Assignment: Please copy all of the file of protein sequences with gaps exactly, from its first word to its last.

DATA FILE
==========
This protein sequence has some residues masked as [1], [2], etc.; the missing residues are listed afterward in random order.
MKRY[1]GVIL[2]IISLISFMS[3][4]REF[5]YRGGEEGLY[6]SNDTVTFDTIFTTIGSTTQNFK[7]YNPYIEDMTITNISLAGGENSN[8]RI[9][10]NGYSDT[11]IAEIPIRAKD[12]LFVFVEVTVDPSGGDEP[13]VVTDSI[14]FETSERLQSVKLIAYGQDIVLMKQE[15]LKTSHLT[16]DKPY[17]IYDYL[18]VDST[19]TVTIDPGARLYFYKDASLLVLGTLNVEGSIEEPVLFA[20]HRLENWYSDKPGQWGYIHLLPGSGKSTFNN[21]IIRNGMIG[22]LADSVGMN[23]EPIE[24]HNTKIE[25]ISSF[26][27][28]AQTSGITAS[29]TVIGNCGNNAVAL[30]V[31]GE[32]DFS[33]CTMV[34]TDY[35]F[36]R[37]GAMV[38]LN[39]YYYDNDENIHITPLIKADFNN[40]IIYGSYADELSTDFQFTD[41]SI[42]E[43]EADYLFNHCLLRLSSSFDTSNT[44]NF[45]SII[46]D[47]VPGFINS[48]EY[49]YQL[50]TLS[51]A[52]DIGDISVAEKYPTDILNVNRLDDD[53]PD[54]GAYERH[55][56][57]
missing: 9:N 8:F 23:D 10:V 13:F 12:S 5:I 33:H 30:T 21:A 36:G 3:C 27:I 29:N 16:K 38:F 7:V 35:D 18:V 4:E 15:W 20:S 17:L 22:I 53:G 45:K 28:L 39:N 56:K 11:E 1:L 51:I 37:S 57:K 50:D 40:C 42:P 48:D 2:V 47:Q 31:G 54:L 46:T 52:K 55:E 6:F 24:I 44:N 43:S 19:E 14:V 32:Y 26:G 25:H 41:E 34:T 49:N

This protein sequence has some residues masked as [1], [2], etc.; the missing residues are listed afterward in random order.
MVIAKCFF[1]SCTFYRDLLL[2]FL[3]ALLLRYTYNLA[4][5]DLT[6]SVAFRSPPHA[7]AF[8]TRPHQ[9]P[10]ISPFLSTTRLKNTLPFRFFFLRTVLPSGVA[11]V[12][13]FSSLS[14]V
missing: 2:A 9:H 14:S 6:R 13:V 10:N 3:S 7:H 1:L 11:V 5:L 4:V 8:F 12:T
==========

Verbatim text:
This protein sequence has some residues masked as [1], [2], etc.; the missing residues are listed afterward in random order.
MKRY[1]GVIL[2]IISLISFMS[3][4]REF[5]YRGGEEGLY[6]SNDTVTFDTIFTTIGSTTQNFK[7]YNPYIEDMTITNISLAGGENSN[8]RI[9][10]NGYSDT[11]IAEIPIRAKD[12]LFVFVEVTVDPSGGDEP[13]VVTDSI[14]FETSERLQSVKLIAYGQDIVLMKQE[15]LKTSHLT[16]DKPY[17]IYDYL[18]VDST[19]TVTIDPGARLYFYKDASLLVLGTLNVEGSIEEPVLFA[20]HRLENWYSDKPGQWGYIHLLPGSGKSTFNN[21]IIRNGMIG[22]LADSVGMN[23]EPIE[24]HNTKIE[25]ISSF[26][27][28]AQTSGITAS[29]TVIGNCGNNAVAL[30]V[31]GE[32]DFS[33]CTMV[34]TDY[35]F[36]R[37]GAMV[38]LN[39]YYYDNDENIHITPLIKADFNN[40]IIYGSYADELSTDFQFTD[41]SI[42]E[43]EADYLFNHCLLRLSSSFDTSNT[44]NF[45]SII[46]D[47]VPGFINS[48]EY[49]YQL[50]TLS[51]A[52]DIGDISVAEKYPTDILNVNRLDDD[53]PD[54]GAYERH[55][56][57]
missing: 9:N 8:F 23:D 10:V 13:F 12:S 5:I 33:H 30:T 21:A 36:G 3:C 27:I 29:N 16:K 38:F 7:V 35:D 18:V 4:E 15:W 20:S 17:L 22:I 53:G 45:K 28:L 39:N 56:K 11:E 1:L 51:I 37:S 57:K 50:D 40:C 42:P 48:D 2:V 47:Q 31:G 54:L 46:T 52:K 55:E 6:F 24:I 44:N 43:S 19:E 14:V 32:Y 26:G 25:H 41:E 34:T 49:N

This protein sequence has some residues masked as [1], [2], etc.; the missing residues are listed afterward in random order.
MVIAKCFF[1]SCTFYRDLLL[2]FL[3]ALLLRYTYNLA[4][5]DLT[6]SVAFRSPPHA[7]AF[8]TRPHQ[9]P[10]ISPFLSTTRLKNTLPFRFFFLRTVLPSGVA[11]V[12][13]FSSLS[14]V
missing: 2:A 9:H 14:S 6:R 13:V 10:N 3:S 7:H 1:L 11:V 5:L 4:V 8:F 12:T